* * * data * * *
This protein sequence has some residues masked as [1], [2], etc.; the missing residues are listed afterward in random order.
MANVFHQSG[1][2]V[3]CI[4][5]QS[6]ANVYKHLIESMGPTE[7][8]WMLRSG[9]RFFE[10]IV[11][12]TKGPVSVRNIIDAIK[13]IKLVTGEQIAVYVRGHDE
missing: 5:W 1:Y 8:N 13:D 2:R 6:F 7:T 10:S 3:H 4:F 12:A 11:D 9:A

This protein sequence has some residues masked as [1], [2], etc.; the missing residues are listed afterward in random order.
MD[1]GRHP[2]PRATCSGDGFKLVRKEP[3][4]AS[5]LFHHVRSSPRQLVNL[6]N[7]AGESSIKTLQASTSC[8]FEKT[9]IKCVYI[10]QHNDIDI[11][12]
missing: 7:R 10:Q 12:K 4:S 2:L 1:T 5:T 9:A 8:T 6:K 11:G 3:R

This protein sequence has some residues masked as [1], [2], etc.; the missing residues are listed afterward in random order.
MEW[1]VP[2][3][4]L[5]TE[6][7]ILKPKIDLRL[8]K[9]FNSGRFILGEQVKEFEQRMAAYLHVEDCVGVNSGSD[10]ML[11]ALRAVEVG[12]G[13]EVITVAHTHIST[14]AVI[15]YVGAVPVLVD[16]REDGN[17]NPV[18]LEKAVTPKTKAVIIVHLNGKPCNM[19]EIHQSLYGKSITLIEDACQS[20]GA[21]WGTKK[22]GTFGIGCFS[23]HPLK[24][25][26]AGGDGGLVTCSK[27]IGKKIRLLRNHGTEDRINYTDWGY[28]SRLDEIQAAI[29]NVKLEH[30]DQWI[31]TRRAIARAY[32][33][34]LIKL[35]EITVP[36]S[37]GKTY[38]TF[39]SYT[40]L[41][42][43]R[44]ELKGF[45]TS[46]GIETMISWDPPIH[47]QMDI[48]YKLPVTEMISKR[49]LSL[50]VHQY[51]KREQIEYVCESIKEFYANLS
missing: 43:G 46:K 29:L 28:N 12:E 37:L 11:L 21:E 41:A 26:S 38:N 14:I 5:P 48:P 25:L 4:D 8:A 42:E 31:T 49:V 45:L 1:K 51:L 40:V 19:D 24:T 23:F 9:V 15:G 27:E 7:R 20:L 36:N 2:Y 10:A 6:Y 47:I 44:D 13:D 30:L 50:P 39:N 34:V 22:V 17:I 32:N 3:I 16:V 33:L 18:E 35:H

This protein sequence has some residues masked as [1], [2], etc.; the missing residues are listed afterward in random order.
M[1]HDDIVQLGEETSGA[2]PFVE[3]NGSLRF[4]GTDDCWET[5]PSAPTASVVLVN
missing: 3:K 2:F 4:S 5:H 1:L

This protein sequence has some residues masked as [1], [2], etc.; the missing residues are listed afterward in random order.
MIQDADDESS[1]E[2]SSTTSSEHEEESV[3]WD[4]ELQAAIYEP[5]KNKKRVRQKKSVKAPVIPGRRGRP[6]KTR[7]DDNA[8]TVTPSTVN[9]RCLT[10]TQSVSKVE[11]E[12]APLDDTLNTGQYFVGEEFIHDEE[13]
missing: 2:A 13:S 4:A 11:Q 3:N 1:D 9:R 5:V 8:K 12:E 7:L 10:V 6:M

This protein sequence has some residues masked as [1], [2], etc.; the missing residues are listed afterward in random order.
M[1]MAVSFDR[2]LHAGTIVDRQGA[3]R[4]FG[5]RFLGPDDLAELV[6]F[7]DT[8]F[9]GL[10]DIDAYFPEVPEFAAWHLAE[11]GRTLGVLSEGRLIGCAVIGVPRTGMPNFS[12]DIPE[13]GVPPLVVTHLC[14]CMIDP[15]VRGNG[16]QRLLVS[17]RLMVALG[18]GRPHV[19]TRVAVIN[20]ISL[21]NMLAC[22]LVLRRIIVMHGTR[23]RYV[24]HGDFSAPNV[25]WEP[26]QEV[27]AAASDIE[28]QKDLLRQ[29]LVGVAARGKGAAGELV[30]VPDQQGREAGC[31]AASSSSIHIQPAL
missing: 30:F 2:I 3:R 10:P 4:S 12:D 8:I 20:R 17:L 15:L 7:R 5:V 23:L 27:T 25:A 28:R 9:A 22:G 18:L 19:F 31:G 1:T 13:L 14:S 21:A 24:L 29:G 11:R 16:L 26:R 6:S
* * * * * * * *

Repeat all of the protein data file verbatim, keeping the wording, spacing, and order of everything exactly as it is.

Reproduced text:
This protein sequence has some residues masked as [1], [2], etc.; the missing residues are listed afterward in random order.
MANVFHQSG[1][2]V[3]CI[4][5]QS[6]ANVYKHLIESMGPTE[7][8]WMLRSG[9]RFFE[10]IV[11][12]TKGPVSVRNIIDAIK[13]IKLVTGEQIAVYVRGHDE
missing: 5:W 1:Y 8:N 13:D 2:R 6:F 7:T 10:S 3:H 4:F 12:A 11:D 9:A

This protein sequence has some residues masked as [1], [2], etc.; the missing residues are listed afterward in random order.
MD[1]GRHP[2]PRATCSGDGFKLVRKEP[3][4]AS[5]LFHHVRSSPRQLVNL[6]N[7]AGESSIKTLQASTSC[8]FEKT[9]IKCVYI[10]QHNDIDI[11][12]
missing: 7:R 10:Q 12:K 4:S 2:L 1:T 5:T 9:A 8:T 6:K 11:G 3:R

This protein sequence has some residues masked as [1], [2], etc.; the missing residues are listed afterward in random order.
MEW[1]VP[2][3][4]L[5]TE[6][7]ILKPKIDLRL[8]K[9]FNSGRFILGEQVKEFEQRMAAYLHVEDCVGVNSGSD[10]ML[11]ALRAVEVG[12]G[13]EVITVAHTHIST[14]AVI[15]YVGAVPVLVD[16]REDGN[17]NPV[18]LEKAVTPKTKAVIIVHLNGKPCNM[19]EIHQSLYGKSITLIEDACQS[20]GA[21]WGTKK[22]GTFGIGCFS[23]HPLK[24][25][26]AGGDGGLVTCSK[27]IGKKIRLLRNHGTEDRINYTDWGY[28]SRLDEIQAAI[29]NVKLEH[30]DQWI[31]TRRAIARAY[32][33][34]LIKL[35]EITVP[36]S[37]GKTY[38]TF[39]SYT[40]L[41][42][43]R[44]ELKGF[45]TS[46]GIETMISWDPPIH[47]QMDI[48]YKLPVTEMISKR[49]LSL[50]VHQY[51]KREQIEYVCESIKEFYANLS
missing: 43:G 46:K 29:L 28:N 12:E 37:L 11:L 21:E 41:A 26:S 38:N 14:I 5:P 48:P 25:L 4:D 8:A 42:E 31:T 49:V 45:L 1:K 51:L 40:V 19:D 24:T 23:F 9:V 15:G 27:E 7:R 20:L 36:N 2:Y 10:A 6:Y 47:I 44:D 13:D 30:L 50:P 39:N 34:V 22:V 17:I 32:N 3:I 16:V 33:L 18:E 35:H

This protein sequence has some residues masked as [1], [2], etc.; the missing residues are listed afterward in random order.
M[1]HDDIVQLGEETSGA[2]PFVE[3]NGSLRF[4]GTDDCWET[5]PSAPTASVVLVN
missing: 3:K 2:F 4:S 5:H 1:L

This protein sequence has some residues masked as [1], [2], etc.; the missing residues are listed afterward in random order.
MIQDADDESS[1]E[2]SSTTSSEHEEESV[3]WD[4]ELQAAIYEP[5]KNKKRVRQKKSVKAPVIPGRRGRP[6]KTR[7]DDNA[8]TVTPSTVN[9]RCLT[10]TQSVSKVE[11]E[12]APLDDTLNTGQYFVGEEFIHDEE[13]
missing: 2:A 13:S 4:A 11:Q 3:N 1:D 9:R 5:V 8:K 12:E 7:L 10:V 6:M

This protein sequence has some residues masked as [1], [2], etc.; the missing residues are listed afterward in random order.
M[1]MAVSFDR[2]LHAGTIVDRQGA[3]R[4]FG[5]RFLGPDDLAELV[6]F[7]DT[8]F[9]GL[10]DIDAYFPEVPEFAAWHLAE[11]GRTLGVLSEGRLIGCAVIGVPRTGMPNFS[12]DIPE[13]GVPPLVVTHLC[14]CMIDP[15]VRGNG[16]QRLLVS[17]RLMVALG[18]GRPHV[19]TRVAVIN[20]ISL[21]NMLAC[22]LVLRRIIVMHGTR[23]RYV[24]HGDFSAPNV[25]WEP[26]QEV[27]AAASDIE[28]QKDLLRQ[29]LVGVAARGKGAAGELV[30]VPDQQGREAGC[31]AASSSSIHIQPAL
missing: 30:F 2:I 3:R 10:P 4:S 12:D 8:I 20:R 17:L 15:L 7:R 5:V 23:L 27:T 25:A 28:R 9:A 22:G 18:L 19:F 31:G 1:T 13:L 14:S 21:A 24:L 29:G 11:R 16:L 26:R 6:S